By Mark Fita, Global Vice President of Implementation
An extensive amount of time and energy is put into candidate engagement, as candidate-centricity continues to dominate in a labor market of inverted supply and demand. However, the engagement strategy often focuses solely on full-time hiring. But why?
Contingent labor is critical for responding to the fluctuating supply and demand of today’s talent market. Many organizations have increased contingent labor spend to decrease costs and increase liquidity amongst our uncertain economic environment. A total talent acquisition strategy—encompassing both full-time and contingent workers—helps organizations reduce agency costs and improve fulfillment to meet the most critical business demands.
In our recent study, Inside the Candidate Experience 2023 Report, we found that just two in 10 candidates rate their most recent recruitment experience as positive. Candidate ghosting, long application processes, and long delays in between hiring steps have become the norm. Clearly, organizations must improve how they’re engaging with candidates to improve outcomes across all their hiring programs.
Keep reading to explore the differences between the permanent and contingent candidate journey, and to learn how investing in candidate engagement as part of total talent acquisition strategy improves recruitment outcomes.
A Tale of Two Candidate Journeys: Permanent and Contingent Workers
Let’s take a look at the recruitment processes for permanent and contingent workers.
The strategies for engaging with and acquiring both permanent and contingent talent are often siloed.
Typically, Procurement leaders oversee contingent labor spend, while talent acquisition leaders look after full-time hiring. Contingent hiring is also sometimes decentralized, with hiring managers taking responsibility for their own departmental hiring. The two sides are often competing for similar talent, with each side paying a premium to get workers in the door.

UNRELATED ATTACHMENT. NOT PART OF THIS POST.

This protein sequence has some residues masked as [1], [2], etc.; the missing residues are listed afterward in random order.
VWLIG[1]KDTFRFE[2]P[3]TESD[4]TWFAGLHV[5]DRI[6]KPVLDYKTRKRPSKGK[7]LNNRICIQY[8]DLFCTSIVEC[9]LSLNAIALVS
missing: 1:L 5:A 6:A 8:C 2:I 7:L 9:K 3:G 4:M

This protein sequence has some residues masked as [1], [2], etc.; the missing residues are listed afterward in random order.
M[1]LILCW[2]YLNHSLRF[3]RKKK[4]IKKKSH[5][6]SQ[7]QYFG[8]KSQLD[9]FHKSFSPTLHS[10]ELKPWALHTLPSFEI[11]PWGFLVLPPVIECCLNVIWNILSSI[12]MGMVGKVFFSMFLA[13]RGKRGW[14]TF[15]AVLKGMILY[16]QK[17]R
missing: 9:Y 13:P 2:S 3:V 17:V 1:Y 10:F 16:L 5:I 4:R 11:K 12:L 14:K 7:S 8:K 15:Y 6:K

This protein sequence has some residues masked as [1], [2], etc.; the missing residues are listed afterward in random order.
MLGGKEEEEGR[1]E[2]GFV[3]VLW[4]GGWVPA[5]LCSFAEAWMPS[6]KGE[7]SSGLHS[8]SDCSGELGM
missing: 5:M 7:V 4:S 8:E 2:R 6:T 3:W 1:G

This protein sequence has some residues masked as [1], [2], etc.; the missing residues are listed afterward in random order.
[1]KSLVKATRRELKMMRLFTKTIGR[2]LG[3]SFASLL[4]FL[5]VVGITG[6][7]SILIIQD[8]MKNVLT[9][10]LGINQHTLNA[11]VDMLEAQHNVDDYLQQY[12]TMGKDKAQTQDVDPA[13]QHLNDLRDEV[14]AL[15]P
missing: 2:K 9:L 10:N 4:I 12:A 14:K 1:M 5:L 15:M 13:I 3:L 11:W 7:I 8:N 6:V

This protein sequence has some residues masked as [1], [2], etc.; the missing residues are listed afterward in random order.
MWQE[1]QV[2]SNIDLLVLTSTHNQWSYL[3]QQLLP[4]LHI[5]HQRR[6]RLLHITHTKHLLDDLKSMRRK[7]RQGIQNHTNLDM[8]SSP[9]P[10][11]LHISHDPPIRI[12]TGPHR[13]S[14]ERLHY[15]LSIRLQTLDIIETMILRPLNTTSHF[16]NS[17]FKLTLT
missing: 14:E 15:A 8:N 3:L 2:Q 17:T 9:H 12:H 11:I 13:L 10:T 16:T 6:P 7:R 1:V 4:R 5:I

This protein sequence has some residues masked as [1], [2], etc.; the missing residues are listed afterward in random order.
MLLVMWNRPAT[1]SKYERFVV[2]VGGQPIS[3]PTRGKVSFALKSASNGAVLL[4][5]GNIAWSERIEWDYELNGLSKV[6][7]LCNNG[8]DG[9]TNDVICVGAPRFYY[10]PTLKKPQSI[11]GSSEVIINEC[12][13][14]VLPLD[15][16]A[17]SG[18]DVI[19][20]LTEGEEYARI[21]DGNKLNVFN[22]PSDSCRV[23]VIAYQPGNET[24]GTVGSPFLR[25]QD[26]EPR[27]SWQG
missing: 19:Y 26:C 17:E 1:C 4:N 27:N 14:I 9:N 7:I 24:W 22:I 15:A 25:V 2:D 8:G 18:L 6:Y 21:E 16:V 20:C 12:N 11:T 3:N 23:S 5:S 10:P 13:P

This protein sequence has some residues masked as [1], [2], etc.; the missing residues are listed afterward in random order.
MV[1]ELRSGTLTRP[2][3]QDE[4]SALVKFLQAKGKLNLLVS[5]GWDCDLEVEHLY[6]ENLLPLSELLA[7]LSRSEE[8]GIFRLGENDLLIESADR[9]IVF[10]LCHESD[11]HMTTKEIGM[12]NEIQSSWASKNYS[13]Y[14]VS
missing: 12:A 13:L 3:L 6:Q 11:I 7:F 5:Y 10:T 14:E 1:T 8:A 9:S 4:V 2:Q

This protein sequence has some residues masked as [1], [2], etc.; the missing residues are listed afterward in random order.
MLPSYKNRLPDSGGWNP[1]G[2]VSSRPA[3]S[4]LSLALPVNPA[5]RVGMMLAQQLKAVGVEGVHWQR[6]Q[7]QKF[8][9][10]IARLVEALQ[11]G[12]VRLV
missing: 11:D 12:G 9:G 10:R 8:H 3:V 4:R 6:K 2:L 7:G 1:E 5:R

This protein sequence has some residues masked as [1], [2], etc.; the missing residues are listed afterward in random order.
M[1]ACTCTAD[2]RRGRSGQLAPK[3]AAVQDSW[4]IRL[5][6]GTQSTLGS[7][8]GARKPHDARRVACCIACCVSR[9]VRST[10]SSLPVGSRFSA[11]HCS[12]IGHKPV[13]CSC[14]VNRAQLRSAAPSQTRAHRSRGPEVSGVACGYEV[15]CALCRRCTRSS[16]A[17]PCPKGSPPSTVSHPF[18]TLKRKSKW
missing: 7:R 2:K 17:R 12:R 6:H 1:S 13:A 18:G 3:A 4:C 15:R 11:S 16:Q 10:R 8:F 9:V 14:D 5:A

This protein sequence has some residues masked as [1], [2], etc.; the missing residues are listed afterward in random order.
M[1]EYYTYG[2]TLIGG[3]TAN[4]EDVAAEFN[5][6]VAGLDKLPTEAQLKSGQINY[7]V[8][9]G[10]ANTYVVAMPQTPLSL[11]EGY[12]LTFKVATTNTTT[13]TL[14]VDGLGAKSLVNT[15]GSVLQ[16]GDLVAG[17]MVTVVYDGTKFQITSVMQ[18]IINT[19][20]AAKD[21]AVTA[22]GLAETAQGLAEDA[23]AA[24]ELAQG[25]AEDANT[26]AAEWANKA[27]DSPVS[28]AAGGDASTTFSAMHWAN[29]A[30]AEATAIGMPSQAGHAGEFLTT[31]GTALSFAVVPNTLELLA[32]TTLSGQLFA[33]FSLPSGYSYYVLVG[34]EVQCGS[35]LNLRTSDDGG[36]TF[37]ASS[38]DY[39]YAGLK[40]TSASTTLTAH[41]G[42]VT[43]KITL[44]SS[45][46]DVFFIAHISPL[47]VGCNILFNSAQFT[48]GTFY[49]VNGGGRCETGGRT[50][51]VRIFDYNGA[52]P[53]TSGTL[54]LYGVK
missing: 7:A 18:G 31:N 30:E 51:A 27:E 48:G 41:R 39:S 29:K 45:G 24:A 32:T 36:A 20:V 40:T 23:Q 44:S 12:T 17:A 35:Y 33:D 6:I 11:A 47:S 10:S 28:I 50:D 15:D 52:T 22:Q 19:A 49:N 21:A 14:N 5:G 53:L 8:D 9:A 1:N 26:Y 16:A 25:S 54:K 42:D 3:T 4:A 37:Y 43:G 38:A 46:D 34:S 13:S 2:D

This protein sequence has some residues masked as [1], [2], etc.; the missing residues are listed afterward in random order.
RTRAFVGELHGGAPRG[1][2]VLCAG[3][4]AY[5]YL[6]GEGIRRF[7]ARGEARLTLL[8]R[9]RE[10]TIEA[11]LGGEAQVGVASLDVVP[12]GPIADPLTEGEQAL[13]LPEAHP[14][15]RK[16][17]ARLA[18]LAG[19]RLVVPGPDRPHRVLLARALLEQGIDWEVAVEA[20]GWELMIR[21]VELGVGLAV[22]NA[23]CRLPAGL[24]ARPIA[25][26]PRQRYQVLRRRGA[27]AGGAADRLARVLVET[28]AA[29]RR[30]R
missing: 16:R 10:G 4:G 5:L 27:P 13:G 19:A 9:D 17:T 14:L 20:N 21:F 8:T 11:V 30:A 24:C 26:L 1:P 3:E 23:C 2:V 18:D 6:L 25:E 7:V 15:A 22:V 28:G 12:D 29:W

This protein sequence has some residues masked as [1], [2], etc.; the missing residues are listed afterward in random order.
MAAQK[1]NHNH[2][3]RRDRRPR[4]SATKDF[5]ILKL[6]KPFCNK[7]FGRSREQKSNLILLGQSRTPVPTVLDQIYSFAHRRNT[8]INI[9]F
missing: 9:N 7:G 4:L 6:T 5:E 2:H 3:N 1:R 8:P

Permanent hiring typically involves thorough vetting with recruiters responsible for moving candidates manually through the process.
The contingent hiring process includes various stages and handoffs, especially as suppliers pass along the candidate to the hiring manager.
The Importance of a Total Talent Acquisition Strategy
We often see senior leaders go to their internal stakeholders to plead for 50 or even 100 workers in a particular job type to keep up with growth. Think of software developers, commercial drivers, nurses and more. These leaders are so desperate for talent that often they don’t care about the workers’ classification.
This makes having a comprehensive total talent acquisition strategy that includes both full-time and contingent labor hiring even more critical. Silos between these recruitment processes result in poor candidate engagement. Full-time and contingent workers end up engaging differently with your brand, leading to ghosting and drop-off—and higher costs for the business.
While employers understand the importance of the candidate experience, there is still room to grow. Some of the common pitfalls we see are:
- Delivering one directional communication to candidates
- Not tailoring the outreach and message to different target audiences
- Spreading the talent attraction budget too thinly across job boards and aggregators
- Not asking for feedback
Now, let’s contrast that with what candidates want:
- A mobile-first experience
- Cultural immersion, regardless of worker classification
- Job flexibility, including remote work options
- A quick and easy application processes
- Fewer interviews and shorter assessments
- Real-time status feedback (No recruiter phone tag!)
The Candidate Engagement Pyramid
So, how do you create an engaging candidate experience that gives both full-time hires and gig workers what they want? I like to think of the candidate engagement pyramid: the recruiting process, talent engagement technology and the worker value proposition.
Why a pyramid? Because each level is built on the one below it. Organizations that focus on one area at the expense of others don’t have a solid foundation for their talent acquisition program.
Streamlining the Recruitment Process
At the base of the pyramid, an optimized recruiting process engages talent every step of the way. Candidates should drive the process and be able to self-progress throughout the recruiting workflow, regardless of whether they’re applying for a permanent or contingent role.
Focus on Your Candidates, Not Your Company
Start by focusing on the targeted talent personas. Your recruitment marketing campaigns and job postings must feature thoughtful messaging that resonates with this audience and highlights what’s in it for them—not just what your organization needs.
Make Your Career Site Work Harder for You